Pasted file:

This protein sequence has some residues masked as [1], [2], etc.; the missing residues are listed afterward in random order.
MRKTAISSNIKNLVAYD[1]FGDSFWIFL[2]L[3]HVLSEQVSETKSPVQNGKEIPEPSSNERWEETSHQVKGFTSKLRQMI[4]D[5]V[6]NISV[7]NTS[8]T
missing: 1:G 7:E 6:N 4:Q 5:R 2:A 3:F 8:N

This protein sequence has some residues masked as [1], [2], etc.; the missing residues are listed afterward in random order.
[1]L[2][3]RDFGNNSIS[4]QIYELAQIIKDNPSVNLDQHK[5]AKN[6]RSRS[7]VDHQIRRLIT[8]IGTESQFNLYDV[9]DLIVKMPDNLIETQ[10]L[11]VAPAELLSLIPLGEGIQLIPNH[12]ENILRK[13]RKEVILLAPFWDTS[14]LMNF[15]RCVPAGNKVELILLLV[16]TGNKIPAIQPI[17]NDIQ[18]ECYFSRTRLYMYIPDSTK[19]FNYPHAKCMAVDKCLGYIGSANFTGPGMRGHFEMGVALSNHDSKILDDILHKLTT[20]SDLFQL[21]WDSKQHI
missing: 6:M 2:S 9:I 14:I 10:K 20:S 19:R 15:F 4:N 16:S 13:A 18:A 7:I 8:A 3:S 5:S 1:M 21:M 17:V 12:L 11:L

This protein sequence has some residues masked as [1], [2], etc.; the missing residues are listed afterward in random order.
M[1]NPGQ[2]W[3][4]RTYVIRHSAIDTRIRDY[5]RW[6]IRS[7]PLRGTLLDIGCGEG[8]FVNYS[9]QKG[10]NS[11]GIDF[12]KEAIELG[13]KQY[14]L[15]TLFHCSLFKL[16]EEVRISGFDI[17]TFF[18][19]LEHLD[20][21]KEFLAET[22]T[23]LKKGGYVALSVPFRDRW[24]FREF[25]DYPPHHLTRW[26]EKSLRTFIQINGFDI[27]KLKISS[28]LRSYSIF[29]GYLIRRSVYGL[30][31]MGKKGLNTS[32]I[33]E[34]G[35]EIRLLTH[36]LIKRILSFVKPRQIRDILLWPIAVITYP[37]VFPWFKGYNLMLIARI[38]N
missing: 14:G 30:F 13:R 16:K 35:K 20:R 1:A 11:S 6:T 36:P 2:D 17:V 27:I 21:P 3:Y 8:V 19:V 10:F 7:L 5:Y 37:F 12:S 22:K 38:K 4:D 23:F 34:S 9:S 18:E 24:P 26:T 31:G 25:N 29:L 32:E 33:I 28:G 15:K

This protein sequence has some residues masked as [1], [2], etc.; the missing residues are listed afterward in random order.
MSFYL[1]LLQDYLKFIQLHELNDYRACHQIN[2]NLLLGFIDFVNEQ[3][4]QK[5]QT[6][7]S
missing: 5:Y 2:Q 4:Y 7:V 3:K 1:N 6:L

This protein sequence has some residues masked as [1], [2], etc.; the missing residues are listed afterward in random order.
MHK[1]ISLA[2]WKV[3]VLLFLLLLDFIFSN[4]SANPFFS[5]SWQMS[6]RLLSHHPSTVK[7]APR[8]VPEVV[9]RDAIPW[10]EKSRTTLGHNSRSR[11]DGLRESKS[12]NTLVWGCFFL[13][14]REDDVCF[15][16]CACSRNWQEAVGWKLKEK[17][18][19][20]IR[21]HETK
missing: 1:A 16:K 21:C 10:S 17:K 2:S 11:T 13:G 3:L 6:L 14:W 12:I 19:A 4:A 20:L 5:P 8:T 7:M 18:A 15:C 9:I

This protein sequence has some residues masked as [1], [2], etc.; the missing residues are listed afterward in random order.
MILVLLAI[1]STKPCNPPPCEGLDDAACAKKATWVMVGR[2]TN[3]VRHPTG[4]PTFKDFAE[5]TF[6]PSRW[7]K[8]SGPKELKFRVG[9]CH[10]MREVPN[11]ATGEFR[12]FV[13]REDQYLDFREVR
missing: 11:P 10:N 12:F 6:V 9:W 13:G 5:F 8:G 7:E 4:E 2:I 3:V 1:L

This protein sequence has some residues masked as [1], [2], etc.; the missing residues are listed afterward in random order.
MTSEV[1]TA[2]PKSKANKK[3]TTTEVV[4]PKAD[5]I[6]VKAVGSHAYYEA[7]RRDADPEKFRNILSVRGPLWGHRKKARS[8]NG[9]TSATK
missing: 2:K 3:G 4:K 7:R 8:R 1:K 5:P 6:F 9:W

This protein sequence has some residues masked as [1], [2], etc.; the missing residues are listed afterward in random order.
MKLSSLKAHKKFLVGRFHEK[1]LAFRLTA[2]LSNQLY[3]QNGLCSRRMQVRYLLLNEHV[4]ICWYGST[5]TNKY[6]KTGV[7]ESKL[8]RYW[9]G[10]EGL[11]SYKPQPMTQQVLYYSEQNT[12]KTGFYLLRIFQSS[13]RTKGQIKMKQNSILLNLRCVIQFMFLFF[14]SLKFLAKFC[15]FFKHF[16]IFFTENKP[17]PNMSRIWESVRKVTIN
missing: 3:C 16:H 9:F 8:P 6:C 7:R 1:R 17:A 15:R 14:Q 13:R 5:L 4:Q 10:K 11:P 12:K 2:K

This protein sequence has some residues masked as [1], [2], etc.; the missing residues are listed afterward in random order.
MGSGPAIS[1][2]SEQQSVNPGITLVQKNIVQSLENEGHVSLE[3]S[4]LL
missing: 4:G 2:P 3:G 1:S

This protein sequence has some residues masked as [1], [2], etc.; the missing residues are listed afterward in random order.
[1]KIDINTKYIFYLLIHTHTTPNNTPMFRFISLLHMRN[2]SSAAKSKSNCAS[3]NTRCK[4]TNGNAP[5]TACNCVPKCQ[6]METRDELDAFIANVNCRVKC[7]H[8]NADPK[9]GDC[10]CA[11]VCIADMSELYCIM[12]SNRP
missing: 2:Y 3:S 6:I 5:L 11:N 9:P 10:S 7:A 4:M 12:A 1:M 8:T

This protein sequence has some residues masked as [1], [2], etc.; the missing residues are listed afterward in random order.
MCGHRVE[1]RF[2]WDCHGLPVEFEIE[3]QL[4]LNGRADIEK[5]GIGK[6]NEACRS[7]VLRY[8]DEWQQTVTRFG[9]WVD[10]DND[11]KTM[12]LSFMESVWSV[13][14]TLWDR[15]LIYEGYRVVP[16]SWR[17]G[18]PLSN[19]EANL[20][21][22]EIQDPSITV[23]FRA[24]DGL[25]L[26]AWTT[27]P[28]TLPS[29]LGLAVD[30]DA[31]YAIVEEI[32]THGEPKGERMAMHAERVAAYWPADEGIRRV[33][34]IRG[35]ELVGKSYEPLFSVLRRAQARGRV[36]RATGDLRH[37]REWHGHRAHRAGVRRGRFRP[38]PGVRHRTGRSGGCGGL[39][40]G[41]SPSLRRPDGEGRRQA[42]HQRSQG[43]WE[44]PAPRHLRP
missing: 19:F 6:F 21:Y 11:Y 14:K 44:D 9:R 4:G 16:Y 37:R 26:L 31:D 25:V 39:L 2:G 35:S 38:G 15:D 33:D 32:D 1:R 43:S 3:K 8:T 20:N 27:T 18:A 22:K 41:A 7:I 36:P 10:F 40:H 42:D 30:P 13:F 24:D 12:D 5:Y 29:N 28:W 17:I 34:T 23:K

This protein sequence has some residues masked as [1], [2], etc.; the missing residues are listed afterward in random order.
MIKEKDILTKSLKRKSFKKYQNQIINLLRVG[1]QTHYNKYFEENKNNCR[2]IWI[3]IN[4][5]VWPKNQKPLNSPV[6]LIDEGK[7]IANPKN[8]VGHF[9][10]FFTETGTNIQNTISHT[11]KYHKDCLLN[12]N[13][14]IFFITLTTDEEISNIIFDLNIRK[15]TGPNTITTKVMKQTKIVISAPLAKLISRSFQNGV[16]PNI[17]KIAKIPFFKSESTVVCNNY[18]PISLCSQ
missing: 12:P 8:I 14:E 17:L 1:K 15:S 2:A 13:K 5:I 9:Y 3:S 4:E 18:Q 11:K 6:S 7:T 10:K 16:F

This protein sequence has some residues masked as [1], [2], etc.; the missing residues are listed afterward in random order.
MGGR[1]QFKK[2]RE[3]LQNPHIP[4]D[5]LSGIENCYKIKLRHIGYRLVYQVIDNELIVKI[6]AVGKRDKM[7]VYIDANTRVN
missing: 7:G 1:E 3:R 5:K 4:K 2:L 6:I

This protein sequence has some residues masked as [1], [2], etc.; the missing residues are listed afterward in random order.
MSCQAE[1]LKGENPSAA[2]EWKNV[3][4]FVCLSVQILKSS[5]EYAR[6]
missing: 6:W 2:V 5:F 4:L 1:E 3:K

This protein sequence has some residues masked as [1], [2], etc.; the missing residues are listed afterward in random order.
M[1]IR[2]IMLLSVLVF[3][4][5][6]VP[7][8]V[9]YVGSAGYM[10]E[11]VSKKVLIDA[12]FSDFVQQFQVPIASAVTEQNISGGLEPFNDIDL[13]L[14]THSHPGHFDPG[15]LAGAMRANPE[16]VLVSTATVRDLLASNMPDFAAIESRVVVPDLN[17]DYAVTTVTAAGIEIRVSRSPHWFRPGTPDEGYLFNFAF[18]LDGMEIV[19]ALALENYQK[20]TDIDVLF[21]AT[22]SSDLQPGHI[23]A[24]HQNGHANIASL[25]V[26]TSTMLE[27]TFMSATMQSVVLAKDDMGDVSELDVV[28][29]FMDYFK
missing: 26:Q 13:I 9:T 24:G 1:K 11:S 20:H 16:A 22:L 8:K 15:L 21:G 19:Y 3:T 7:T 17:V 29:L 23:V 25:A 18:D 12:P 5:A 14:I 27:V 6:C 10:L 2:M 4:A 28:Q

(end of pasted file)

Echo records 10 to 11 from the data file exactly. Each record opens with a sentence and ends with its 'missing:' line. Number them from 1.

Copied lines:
This protein sequence has some residues masked as [1], [2], etc.; the missing residues are listed afterward in random order.
[1]KIDINTKYIFYLLIHTHTTPNNTPMFRFISLLHMRN[2]SSAAKSKSNCAS[3]NTRCK[4]TNGNAP[5]TACNCVPKCQ[6]METRDELDAFIANVNCRVKC[7]H[8]NADPK[9]GDC[10]CA[11]VCIADMSELYCIM[12]SNRP
missing: 2:Y 3:S 6:I 5:L 11:N 9:P 10:S 7:A 4:M 12:A 1:M 8:T

This protein sequence has some residues masked as [1], [2], etc.; the missing residues are listed afterward in random order.
MCGHRVE[1]RF[2]WDCHGLPVEFEIE[3]QL[4]LNGRADIEK[5]GIGK[6]NEACRS[7]VLRY[8]DEWQQTVTRFG[9]WVD[10]DND[11]KTM[12]LSFMESVWSV[13][14]TLWDR[15]LIYEGYRVVP[16]SWR[17]G[18]PLSN[19]EANL[20][21][22]EIQDPSITV[23]FRA[24]DGL[25]L[26]AWTT[27]P[28]TLPS[29]LGLAVD[30]DA[31]YAIVEEI[32]THGEPKGERMAMHAERVAAYWPADEGIRRV[33][34]IRG[35]ELVGKSYEPLFSVLRRAQARGRV[36]RATGDLRH[37]REWHGHRAHRAGVRRGRFRP[38]PGVRHRTGRSGGCGGL[39][40]G[41]SPSLRRPDGEGRRQA[42]HQRSQG[43]WE[44]PAPRHLRP
missing: 19:F 6:F 21:Y 11:Y 14:K 44:D 9:R 4:G 16:Y 37:R 26:L 31:D 25:V 39:L 2:G 35:S 38:G 15:D 33:D 32:D 1:R 43:S 3:K 8:T 20:N 27:T 18:A 22:K 41:A 7:I 36:P 10:F 40:H 42:D 30:P 13:F 24:D 12:D 5:Y 29:N 28:W 17:I 34:T 23:K